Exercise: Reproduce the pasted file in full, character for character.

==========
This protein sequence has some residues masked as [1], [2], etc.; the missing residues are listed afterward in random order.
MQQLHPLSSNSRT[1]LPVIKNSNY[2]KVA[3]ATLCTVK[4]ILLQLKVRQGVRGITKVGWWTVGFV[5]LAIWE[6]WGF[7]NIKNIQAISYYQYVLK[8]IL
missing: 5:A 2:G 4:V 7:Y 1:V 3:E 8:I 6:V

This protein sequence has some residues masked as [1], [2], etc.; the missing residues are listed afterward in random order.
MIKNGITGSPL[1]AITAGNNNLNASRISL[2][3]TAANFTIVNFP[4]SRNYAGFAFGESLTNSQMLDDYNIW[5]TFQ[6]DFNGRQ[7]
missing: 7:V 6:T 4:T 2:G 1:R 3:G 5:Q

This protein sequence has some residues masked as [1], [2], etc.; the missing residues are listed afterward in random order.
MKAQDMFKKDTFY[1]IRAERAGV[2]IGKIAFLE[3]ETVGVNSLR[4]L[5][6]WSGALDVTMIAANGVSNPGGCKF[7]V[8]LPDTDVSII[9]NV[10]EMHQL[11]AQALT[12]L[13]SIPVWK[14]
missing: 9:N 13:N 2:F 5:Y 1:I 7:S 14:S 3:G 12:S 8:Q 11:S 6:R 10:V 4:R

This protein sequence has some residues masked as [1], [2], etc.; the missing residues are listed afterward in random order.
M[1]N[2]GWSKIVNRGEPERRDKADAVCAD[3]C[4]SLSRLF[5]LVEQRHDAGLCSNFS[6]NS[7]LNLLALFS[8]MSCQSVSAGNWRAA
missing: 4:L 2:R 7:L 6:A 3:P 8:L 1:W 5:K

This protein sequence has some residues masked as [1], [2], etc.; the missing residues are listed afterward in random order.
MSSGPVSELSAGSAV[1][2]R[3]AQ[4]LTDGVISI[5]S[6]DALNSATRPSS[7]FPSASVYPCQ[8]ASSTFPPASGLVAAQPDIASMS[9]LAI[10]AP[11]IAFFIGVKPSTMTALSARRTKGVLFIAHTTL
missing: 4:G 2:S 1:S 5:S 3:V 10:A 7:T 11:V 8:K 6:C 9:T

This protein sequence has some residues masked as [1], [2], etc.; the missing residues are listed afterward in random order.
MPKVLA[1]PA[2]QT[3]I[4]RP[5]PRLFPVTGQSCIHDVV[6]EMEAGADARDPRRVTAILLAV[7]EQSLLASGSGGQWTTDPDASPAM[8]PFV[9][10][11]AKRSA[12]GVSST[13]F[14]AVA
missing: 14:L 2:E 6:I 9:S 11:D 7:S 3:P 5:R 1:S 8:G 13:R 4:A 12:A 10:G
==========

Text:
This protein sequence has some residues masked as [1], [2], etc.; the missing residues are listed afterward in random order.
MQQLHPLSSNSRT[1]LPVIKNSNY[2]KVA[3]ATLCTVK[4]ILLQLKVRQGVRGITKVGWWTVGFV[5]LAIWE[6]WGF[7]NIKNIQAISYYQYVLK[8]IL
missing: 5:A 2:G 4:V 7:Y 1:V 3:E 8:I 6:V

This protein sequence has some residues masked as [1], [2], etc.; the missing residues are listed afterward in random order.
MIKNGITGSPL[1]AITAGNNNLNASRISL[2][3]TAANFTIVNFP[4]SRNYAGFAFGESLTNSQMLDDYNIW[5]TFQ[6]DFNGRQ[7]
missing: 7:V 6:T 4:T 2:G 1:R 3:G 5:Q

This protein sequence has some residues masked as [1], [2], etc.; the missing residues are listed afterward in random order.
MKAQDMFKKDTFY[1]IRAERAGV[2]IGKIAFLE[3]ETVGVNSLR[4]L[5][6]WSGALDVTMIAANGVSNPGGCKF[7]V[8]LPDTDVSII[9]NV[10]EMHQL[11]AQALT[12]L[13]SIPVWK[14]
missing: 9:N 13:N 2:F 5:Y 1:I 7:S 14:S 3:G 12:S 8:Q 11:S 6:R 10:V 4:R

This protein sequence has some residues masked as [1], [2], etc.; the missing residues are listed afterward in random order.
M[1]N[2]GWSKIVNRGEPERRDKADAVCAD[3]C[4]SLSRLF[5]LVEQRHDAGLCSNFS[6]NS[7]LNLLALFS[8]MSCQSVSAGNWRAA
missing: 4:L 2:R 7:L 6:A 3:P 8:L 1:W 5:K

This protein sequence has some residues masked as [1], [2], etc.; the missing residues are listed afterward in random order.
MSSGPVSELSAGSAV[1][2]R[3]AQ[4]LTDGVISI[5]S[6]DALNSATRPSS[7]FPSASVYPCQ[8]ASSTFPPASGLVAAQPDIASMS[9]LAI[10]AP[11]IAFFIGVKPSTMTALSARRTKGVLFIAHTTL
missing: 4:G 2:S 1:S 5:S 3:V 10:A 7:T 11:V 8:K 6:C 9:T

This protein sequence has some residues masked as [1], [2], etc.; the missing residues are listed afterward in random order.
MPKVLA[1]PA[2]QT[3]I[4]RP[5]PRLFPVTGQSCIHDVV[6]EMEAGADARDPRRVTAILLAV[7]EQSLLASGSGGQWTTDPDASPAM[8]PFV[9][10][11]AKRSA[12]GVSST[13]F[14]AVA
missing: 14:L 2:E 6:I 9:S 11:D 7:S 3:P 5:R 1:S 8:G 13:R 4:A 12:A 10:G